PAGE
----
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I am aware that there are legal things that need to be considered if someone wants to start their own bank. However people earn money by selling on a website and people spend their money and transform it into digital currencies on the internet.

Lets say i start a simple website that allows people to pay money on that website and i give it back to them when they are ready to take it back (essentially storing money online). would that be illegal? might it be considered banking without a license or something? Or would that be perfectly fine?

  • Anybody can claim to have "money stored on a website" by showing the text MONEY : $500000000.00 on a blank page. What you're asking makes no sense. – Nij Jan 8 at 22:00
  • Ive changed the word "place" to "pay" as thats what i was saying, but i can see how someone can missinterpret it. Somebody paying money on a website and receiving that same amount of money back, i want to know if thats legal. thats the question. – Jevon Jan 8 at 22:15
  • What you describe is a bank that has a website or, more specifically, an online bank. There are lots of them already. So, yes, it is in general legal. But banks and the like are usually a highly regulated business with lots of laws to comply with. – SJuan76 Jan 8 at 22:32
  • So does that mean anybody (including me) could do it then? or would i be breaking the law because that website lets people do that and i dont have a license or something? – Jevon Jan 8 at 23:43
  • @Nij I think he means balancing cash on the monitor while the website is being displayed? – Dale M Jan 9 at 0:02
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Yes, you are then an online bank. This is an issue that computer games have had to figure out, when it was possible to move money both ways, cash to game gold and game gold to cash. (think Diablo's Real Money Auction House).

If you allow people to store cash value in the game, and then take the cash value back out, then you are banking. Even though it's a game, you'll have people using it as a bank, and not playing the game at all but merely using it for funds storage and movement. Even if you surcharge significantly to deter this (i.e. $1 buys 90 game gold, and 110 game gold pays $1), there will always be people willing to pay the surcharge -- criminals.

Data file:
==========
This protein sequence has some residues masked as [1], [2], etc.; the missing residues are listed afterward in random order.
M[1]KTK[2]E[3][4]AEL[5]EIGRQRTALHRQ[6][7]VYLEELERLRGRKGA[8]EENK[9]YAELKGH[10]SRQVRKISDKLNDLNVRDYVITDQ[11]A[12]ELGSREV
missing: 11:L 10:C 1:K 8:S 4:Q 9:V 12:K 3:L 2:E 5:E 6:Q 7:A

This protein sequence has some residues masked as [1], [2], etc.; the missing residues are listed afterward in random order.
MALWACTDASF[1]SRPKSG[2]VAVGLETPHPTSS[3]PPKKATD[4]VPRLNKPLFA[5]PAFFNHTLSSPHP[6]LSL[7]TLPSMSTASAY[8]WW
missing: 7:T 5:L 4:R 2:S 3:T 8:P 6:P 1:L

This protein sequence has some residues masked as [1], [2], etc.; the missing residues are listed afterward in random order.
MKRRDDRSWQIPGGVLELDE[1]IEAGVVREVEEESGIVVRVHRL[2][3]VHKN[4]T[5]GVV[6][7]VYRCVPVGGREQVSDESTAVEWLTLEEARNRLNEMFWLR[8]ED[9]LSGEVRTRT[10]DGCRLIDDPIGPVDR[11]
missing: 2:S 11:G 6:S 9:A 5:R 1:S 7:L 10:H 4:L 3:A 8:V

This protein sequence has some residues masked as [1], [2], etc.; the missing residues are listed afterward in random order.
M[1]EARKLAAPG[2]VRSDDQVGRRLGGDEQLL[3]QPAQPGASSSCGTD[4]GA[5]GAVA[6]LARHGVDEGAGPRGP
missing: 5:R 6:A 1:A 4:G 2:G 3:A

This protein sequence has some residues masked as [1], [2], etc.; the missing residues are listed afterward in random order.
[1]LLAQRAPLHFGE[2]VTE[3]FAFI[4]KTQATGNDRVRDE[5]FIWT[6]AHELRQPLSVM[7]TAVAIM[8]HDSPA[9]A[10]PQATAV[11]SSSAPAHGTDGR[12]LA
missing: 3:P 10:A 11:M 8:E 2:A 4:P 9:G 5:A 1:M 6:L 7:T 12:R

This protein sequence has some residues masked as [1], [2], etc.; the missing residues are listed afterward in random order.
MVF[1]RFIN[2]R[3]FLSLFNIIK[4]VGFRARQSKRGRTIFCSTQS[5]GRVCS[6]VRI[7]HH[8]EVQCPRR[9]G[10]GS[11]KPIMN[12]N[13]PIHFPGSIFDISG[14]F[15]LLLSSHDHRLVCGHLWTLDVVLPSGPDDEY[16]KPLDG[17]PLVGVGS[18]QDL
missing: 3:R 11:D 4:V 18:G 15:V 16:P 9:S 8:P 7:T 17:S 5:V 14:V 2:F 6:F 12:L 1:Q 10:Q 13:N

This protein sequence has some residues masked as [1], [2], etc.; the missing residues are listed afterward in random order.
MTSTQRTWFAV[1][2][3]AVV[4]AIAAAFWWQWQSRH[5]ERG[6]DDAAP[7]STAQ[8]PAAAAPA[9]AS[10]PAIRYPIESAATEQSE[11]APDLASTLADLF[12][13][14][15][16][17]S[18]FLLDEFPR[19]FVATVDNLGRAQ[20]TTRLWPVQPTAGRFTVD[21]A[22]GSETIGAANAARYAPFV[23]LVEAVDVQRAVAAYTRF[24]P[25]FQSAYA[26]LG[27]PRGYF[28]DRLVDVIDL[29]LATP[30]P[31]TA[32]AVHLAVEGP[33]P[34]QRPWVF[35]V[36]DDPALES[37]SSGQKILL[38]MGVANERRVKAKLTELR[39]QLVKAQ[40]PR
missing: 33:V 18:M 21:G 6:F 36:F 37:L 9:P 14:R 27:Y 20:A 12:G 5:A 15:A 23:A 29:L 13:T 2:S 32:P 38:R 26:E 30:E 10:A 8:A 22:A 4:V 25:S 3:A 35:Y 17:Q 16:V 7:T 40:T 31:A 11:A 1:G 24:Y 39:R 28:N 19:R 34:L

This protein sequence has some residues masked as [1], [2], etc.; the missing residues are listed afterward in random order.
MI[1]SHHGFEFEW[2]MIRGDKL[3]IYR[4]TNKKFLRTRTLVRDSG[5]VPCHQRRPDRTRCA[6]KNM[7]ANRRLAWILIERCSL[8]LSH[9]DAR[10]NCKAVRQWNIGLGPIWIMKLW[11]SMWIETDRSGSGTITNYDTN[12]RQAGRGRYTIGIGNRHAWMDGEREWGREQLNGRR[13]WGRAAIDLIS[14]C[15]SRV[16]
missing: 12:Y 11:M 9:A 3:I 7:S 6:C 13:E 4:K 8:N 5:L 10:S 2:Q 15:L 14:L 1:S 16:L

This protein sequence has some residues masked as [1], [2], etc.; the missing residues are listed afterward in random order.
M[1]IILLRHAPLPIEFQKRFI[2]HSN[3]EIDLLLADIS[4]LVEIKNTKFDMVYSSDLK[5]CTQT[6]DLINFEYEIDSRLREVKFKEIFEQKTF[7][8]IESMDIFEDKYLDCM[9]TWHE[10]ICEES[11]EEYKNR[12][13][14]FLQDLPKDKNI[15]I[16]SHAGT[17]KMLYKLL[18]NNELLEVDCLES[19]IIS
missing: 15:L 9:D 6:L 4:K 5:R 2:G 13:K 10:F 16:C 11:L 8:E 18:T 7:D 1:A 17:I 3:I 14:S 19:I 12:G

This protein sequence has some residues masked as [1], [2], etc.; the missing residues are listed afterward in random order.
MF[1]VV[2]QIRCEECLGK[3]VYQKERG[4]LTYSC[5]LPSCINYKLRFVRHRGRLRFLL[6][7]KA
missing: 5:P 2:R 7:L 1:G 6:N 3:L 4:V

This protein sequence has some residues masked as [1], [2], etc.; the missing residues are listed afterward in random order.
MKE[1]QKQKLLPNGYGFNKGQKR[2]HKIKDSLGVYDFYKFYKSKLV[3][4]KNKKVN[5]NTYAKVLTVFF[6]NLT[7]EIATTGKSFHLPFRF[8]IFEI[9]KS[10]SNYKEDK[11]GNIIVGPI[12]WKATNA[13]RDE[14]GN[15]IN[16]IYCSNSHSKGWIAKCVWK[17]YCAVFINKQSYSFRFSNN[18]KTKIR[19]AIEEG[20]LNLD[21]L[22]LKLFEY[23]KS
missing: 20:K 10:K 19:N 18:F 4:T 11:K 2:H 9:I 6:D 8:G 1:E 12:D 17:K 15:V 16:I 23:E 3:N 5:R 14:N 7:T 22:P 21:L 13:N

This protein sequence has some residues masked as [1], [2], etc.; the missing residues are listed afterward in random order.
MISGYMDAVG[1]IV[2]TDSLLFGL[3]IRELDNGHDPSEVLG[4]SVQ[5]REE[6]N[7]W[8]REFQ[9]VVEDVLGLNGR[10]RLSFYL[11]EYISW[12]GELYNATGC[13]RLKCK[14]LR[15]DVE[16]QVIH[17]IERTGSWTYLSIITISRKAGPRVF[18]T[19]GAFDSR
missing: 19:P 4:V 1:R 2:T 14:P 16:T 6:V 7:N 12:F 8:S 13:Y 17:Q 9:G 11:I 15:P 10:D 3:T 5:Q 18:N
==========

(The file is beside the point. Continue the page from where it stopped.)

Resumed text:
This is the whole point of the Homeland Security-driven "Know Your Customer" laws. The government doesn't want criminals using your real-money-trading platform to launder money.

I know that you imagine a business model where this would be awesome. Actually you'll spend most of your time dealing with this kind of thing:

Ann Onymous signs up and does nothing on your platform except load the account with money and send it to someone. Harold Hack is longtime customer who is active on the platform in all the normal ways. One day Harold adds a card, and loads an unusual amount of money onto the account. Both of them transfer money to Boris Badguy, who withdraws it. All fine, working as intended. But then, Ann and Harold's credit card payments reverse. They were stolen credit cards.

But you're angry at Ann and Harold, and you dun them ferociously to make good their payment per your Terms of Service. Ann is unreachable. You don't believe Harold because deadbeats lie. It takes you awhile to realize this isn't first-party credit card fraud, and Harold's account was actually hacked. Harold doesn't normally post from Moldova at 3:30am. By this time, Boris is in the wind.

Unfortunately, your business model doesn't let you make enough money to offset these kinds of losses. And it's hell on customer relations.

You finally get arrested for using customer deposits to pay payroll, because you should've been keeping it in escrow.

Being a bank is not for amateurs.

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What you are essentially suggesting is very very similar to how an existing service operates - PayPal.

In the US, PayPal is not regulated as a bank at the Federal level, but it is regulated by several financial service related laws and statutes, including consumer protections and the US PATRIOT Act. Different states also hold different regulatory opinions of PayPal.

In the EU, PayPal is regulated as a bank under the Luxembourg banking regulations, and previously was regulated by the Financial Services Authority in the UK as a financial institution.

In China, PayPal holds a payments license.

In other countries, such as Singapore or NZ for example, PayPal is regulated as a "stored value facility", and is not regulated as a bank.

In short, what you want to do heavily depends on the individual regulations in each country, and whether you need to seek any level of license as a financial institution is dependant on jurisdiction.

  • PayPal indeed allows to keep funds in the account when somebody else pays you. But can you add funds to your account just to keep them there (as opposed to paying somebody straight away)? Certainly not for most (if not all) non-US accounts: they can only be used for paying or receiving payments, but not for depositing. – Greendrake Jan 9 at 2:39
  • @Greendrake as I said "very very similar" - but not necessarily the same. – Moo Jan 9 at 3:36
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Yes, it's illegal

Taking deposits (other than deposits as advance payments for goods or services) is one of the fundamentals of being a bank (or other financial institution) and these are universally regulated. For example, these are the guidelines for .

  • I think you are getting downvotes because your "yes" is ambiguous depending on which question you are answering - the question in the title, the opposite question in the body, the question about licensing, or the final question repeating the title? – Moo Jan 9 at 1:11

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